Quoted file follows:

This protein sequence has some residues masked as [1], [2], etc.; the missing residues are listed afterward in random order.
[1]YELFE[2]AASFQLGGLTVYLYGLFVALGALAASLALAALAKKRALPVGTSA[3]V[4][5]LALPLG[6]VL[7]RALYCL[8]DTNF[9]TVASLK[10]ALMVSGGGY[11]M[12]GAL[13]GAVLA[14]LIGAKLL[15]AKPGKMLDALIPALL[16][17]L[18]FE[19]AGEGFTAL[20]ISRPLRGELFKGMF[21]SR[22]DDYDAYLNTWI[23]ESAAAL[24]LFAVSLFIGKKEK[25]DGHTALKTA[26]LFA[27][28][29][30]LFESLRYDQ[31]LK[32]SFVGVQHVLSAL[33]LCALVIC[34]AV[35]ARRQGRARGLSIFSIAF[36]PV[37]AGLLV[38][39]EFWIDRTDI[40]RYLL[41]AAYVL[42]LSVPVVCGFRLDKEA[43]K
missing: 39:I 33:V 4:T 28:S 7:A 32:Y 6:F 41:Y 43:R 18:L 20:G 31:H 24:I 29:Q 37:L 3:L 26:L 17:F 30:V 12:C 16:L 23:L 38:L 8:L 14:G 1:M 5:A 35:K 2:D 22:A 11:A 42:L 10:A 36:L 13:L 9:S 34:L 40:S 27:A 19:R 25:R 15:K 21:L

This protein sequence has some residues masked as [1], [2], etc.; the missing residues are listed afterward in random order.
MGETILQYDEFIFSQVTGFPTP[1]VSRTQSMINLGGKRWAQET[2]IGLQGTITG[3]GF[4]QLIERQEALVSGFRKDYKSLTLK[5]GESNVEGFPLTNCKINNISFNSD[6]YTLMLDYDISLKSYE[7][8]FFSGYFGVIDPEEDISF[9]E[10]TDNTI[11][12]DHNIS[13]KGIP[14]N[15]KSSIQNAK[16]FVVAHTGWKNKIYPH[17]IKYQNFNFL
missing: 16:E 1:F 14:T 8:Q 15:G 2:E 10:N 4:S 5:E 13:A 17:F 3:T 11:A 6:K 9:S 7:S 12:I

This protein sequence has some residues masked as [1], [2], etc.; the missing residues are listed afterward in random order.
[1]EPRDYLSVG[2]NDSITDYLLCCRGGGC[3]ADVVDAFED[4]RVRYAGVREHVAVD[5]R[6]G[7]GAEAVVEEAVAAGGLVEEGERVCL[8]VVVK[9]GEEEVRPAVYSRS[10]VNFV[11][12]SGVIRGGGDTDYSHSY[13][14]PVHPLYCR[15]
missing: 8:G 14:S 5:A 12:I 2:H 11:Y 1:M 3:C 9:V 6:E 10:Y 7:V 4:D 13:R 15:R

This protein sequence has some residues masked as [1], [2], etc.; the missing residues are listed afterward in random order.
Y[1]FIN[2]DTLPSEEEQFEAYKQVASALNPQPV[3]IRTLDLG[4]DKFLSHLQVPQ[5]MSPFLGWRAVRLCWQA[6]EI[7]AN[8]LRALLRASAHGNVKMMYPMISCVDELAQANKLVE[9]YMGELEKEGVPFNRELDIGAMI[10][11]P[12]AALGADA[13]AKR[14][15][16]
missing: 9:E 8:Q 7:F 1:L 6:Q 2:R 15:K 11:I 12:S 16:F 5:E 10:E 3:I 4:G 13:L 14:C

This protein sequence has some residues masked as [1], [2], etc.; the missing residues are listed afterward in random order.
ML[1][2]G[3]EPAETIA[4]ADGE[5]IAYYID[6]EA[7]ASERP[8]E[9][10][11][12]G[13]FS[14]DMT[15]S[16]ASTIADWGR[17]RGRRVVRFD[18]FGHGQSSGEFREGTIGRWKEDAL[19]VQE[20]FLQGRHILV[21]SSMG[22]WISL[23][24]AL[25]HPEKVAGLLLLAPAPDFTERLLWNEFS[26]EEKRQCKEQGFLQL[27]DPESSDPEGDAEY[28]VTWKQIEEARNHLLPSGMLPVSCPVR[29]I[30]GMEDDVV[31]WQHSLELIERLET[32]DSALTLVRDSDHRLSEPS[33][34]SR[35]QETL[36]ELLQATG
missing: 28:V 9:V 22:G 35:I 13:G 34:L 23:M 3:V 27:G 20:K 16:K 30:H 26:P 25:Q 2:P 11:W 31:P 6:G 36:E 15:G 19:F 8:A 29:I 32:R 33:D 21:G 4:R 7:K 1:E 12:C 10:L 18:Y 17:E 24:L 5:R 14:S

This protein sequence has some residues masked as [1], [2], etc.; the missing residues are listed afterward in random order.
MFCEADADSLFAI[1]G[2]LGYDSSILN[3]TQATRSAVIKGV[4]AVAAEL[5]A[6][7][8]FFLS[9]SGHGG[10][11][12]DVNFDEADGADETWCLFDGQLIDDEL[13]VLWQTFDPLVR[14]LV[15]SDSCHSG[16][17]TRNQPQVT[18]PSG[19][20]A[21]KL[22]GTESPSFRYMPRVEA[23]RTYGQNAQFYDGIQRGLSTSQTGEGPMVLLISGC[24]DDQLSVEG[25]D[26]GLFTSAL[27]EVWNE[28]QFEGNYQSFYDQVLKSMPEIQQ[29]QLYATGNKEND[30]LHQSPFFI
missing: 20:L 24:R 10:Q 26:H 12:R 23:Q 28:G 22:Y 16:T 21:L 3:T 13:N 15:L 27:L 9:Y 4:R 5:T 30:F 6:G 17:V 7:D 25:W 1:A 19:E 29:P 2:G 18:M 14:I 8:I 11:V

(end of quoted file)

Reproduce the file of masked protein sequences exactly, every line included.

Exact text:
This protein sequence has some residues masked as [1], [2], etc.; the missing residues are listed afterward in random order.
[1]YELFE[2]AASFQLGGLTVYLYGLFVALGALAASLALAALAKKRALPVGTSA[3]V[4][5]LALPLG[6]VL[7]RALYCL[8]DTNF[9]TVASLK[10]ALMVSGGGY[11]M[12]GAL[13]GAVLA[14]LIGAKLL[15]AKPGKMLDALIPALL[16][17]L[18]FE[19]AGEGFTAL[20]ISRPLRGELFKGMF[21]SR[22]DDYDAYLNTWI[23]ESAAAL[24]LFAVSLFIGKKEK[25]DGHTALKTA[26]LFA[27][28][29][30]LFESLRYDQ[31]LK[32]SFVGVQHVLSAL[33]LCALVIC[34]AV[35]ARRQGRARGLSIFSIAF[36]PV[37]AGLLV[38][39]EFWIDRTDI[40]RYLL[41]AAYVL[42]LSVPVVCGFRLDKEA[43]K
missing: 39:I 33:V 4:T 28:S 7:A 32:Y 6:F 41:Y 43:R 18:L 20:G 31:H 24:I 29:Q 37:L 3:L 26:L 17:F 30:V 12:C 16:L 23:L 38:L 8:L 14:G 1:M 5:A 35:K 2:D 22:A 11:A 42:L 10:A 36:L 13:L 9:S 34:L 40:S 27:A 19:R 25:R 15:K 21:L

This protein sequence has some residues masked as [1], [2], etc.; the missing residues are listed afterward in random order.
MGETILQYDEFIFSQVTGFPTP[1]VSRTQSMINLGGKRWAQET[2]IGLQGTITG[3]GF[4]QLIERQEALVSGFRKDYKSLTLK[5]GESNVEGFPLTNCKINNISFNSD[6]YTLMLDYDISLKSYE[7][8]FFSGYFGVIDPEEDISF[9]E[10]TDNTI[11][12]DHNIS[13]KGIP[14]N[15]KSSIQNAK[16]FVVAHTGWKNKIYPH[17]IKYQNFNFL
missing: 16:E 1:F 14:T 8:Q 15:G 2:E 10:N 4:S 5:E 13:A 17:F 3:T 11:A 6:K 9:S 7:S 12:I

This protein sequence has some residues masked as [1], [2], etc.; the missing residues are listed afterward in random order.
[1]EPRDYLSVG[2]NDSITDYLLCCRGGGC[3]ADVVDAFED[4]RVRYAGVREHVAVD[5]R[6]G[7]GAEAVVEEAVAAGGLVEEGERVCL[8]VVVK[9]GEEEVRPAVYSRS[10]VNFV[11][12]SGVIRGGGDTDYSHSY[13][14]PVHPLYCR[15]
missing: 8:G 14:S 5:A 12:I 2:H 11:Y 1:M 3:C 9:V 6:E 10:Y 7:V 4:D 13:R 15:R

This protein sequence has some residues masked as [1], [2], etc.; the missing residues are listed afterward in random order.
Y[1]FIN[2]DTLPSEEEQFEAYKQVASALNPQPV[3]IRTLDLG[4]DKFLSHLQVPQ[5]MSPFLGWRAVRLCWQA[6]EI[7]AN[8]LRALLRASAHGNVKMMYPMISCVDELAQANKLVE[9]YMGELEKEGVPFNRELDIGAMI[10][11]P[12]AALGADA[13]AKR[14][15][16]
missing: 9:E 8:Q 7:F 1:L 6:Q 2:R 15:K 11:I 12:S 16:F 5:E 10:E 3:I 4:G 13:L 14:C

This protein sequence has some residues masked as [1], [2], etc.; the missing residues are listed afterward in random order.
ML[1][2]G[3]EPAETIA[4]ADGE[5]IAYYID[6]EA[7]ASERP[8]E[9][10][11][12]G[13]FS[14]DMT[15]S[16]ASTIADWGR[17]RGRRVVRFD[18]FGHGQSSGEFREGTIGRWKEDAL[19]VQE[20]FLQGRHILV[21]SSMG[22]WISL[23][24]AL[25]HPEKVAGLLLLAPAPDFTERLLWNEFS[26]EEKRQCKEQGFLQL[27]DPESSDPEGDAEY[28]VTWKQIEEARNHLLPSGMLPVSCPVR[29]I[30]GMEDDVV[31]WQHSLELIERLET[32]DSALTLVRDSDHRLSEPS[33][34]SR[35]QETL[36]ELLQATG
missing: 28:V 9:V 22:G 35:I 13:G 34:L 23:M 3:V 27:G 20:K 16:K 30:H 26:P 25:Q 2:P 11:W 31:P 6:G 36:E 15:G 19:F 8:A 29:I 32:R 33:D 21:G 4:R 7:K 1:E 12:C 10:L 18:Y 17:E 24:L 5:R 14:S

This protein sequence has some residues masked as [1], [2], etc.; the missing residues are listed afterward in random order.
MFCEADADSLFAI[1]G[2]LGYDSSILN[3]TQATRSAVIKGV[4]AVAAEL[5]A[6][7][8]FFLS[9]SGHGG[10][11][12]DVNFDEADGADETWCLFDGQLIDDEL[13]VLWQTFDPLVR[14]LV[15]SDSCHSG[16][17]TRNQPQVT[18]PSG[19][20]A[21]KL[22]GTESPSFRYMPRVEA[23]RTYGQNAQFYDGIQRGLSTSQTGEGPMVLLISGC[24]DDQLSVEG[25]D[26]GLFTSAL[27]EVWNE[28]QFEGNYQSFYDQVLKSMPEIQQ[29]QLYATGNKEND[30]LHQSPFFI
missing: 20:L 24:R 10:Q 26:H 12:R 23:Q 28:G 22:Y 16:T 21:L 3:T 13:N 15:L 27:L 9:Y 4:R 5:T 30:F 6:G 17:V 7:D 25:W 1:A 19:E 29:P 2:G 18:M 14:I 8:I 11:V